gun," a state crime. See 720 Ill. Comp. Stat. 5/24-1(a)(4). Meanwhile, Nelson frisked Sawyer and discovered a plastic bag containing a number of .45 caliber bullets in Sawyer's left front pants pocket.
Once Sawyer was in custody, Woods returned to the area where he had seen Sawyer toss the object he believed to be a gun. After some searching, he found a Colt semiautomatic handgun, light in color, possibly stainless steel. The gun was loaded with .45 caliber bullets, which were subsequently determined to be identical to the bullets found on Sawyer.
Later, it was discovered that Sawyer had previous felony convictions. Based on this information, the U.S. Attorney for the Southern District of Illinois charged Sawyer with being a felon in possession of a firearm, in violation of 18 U.S.C. sec. 922(g)(1). In pretrial proceedings, Sawyer filed a motion to suppress the bullets found on him when he was arrested on the ground that the bullets were obtained pursuant to an illegal search. The government responded that the search that uncovered the bullets was justified both as a search incident to arrest and as a protective pat-down search authorized by Terry v. Ohio, 392 U.S. 1 (1968).
The district court rejected both of the justifications offered by the government. With respect to the first, the court concluded that the search was not a proper search incident to arrest because Sawyer's warrantless arrest was not supported by probable cause. As for the second, the court ruled that the search could not be justified as a Terry pat-down search because there was insufficient evidence regarding the knowledge of the officer who conducted the search. Accordingly, the district court ordered the bullets suppressed.
Exercising its right to pursue an interlocutory appeal of the suppression order, see 18 U.S.C. sec. 3731, the government now appeals. It raises three arguments: (1) that the suppressed bullets were recovered pursuant to a search incident to a lawful arrest; (2) that the suppressed bullets were recovered pursuant to a lawful Terry pat- down search; and (3) that the suppressed bullets would have inevitably been discovered by lawful means and therefore should not have been suppressed. Because the first of these arguments is adequate to resolve this appeal, however, our analysis will be restricted to the issues raised by that argument.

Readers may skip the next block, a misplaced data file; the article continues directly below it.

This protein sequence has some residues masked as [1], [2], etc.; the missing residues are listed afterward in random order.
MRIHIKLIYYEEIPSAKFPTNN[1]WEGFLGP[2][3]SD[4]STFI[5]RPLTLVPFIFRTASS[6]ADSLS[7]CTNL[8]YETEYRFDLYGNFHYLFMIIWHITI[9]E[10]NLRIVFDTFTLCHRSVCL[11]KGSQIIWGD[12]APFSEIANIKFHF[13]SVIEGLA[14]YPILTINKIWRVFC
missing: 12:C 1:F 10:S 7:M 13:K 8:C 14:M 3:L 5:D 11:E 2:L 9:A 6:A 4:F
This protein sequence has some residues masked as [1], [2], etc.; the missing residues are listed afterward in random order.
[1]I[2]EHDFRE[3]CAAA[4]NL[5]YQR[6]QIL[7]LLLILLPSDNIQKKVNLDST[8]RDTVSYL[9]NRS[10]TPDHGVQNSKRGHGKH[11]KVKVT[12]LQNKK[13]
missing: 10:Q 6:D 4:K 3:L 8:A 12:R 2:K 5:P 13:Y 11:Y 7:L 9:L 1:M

It has long been the rule that law enforcement officers may conduct a full search of an arrestee in order to discover weapons the arrestee might be carrying and to preserve evidence that might be destroyed. United States v. Robinson, 414 U.S. 218, 235 (1973); United States v. Rodriguez, 995 F.2d 776, 778 (7th Cir. 1993). Such a search is permissible, however, only if the arrest was legal. United States v. Kincaid, 212 F.3d 1025, 1028 (7th Cir. 2000); United States v. Levy, 990 F.2d 971, 974 (7th Cir. 1993). An officer may legally arrest a suspect without obtaining an arrest warrant beforehand only if the officer has probable cause to believe the suspect has committed a crime and the suspect is not inside his or her home....
To continue readingFREE SIGN UP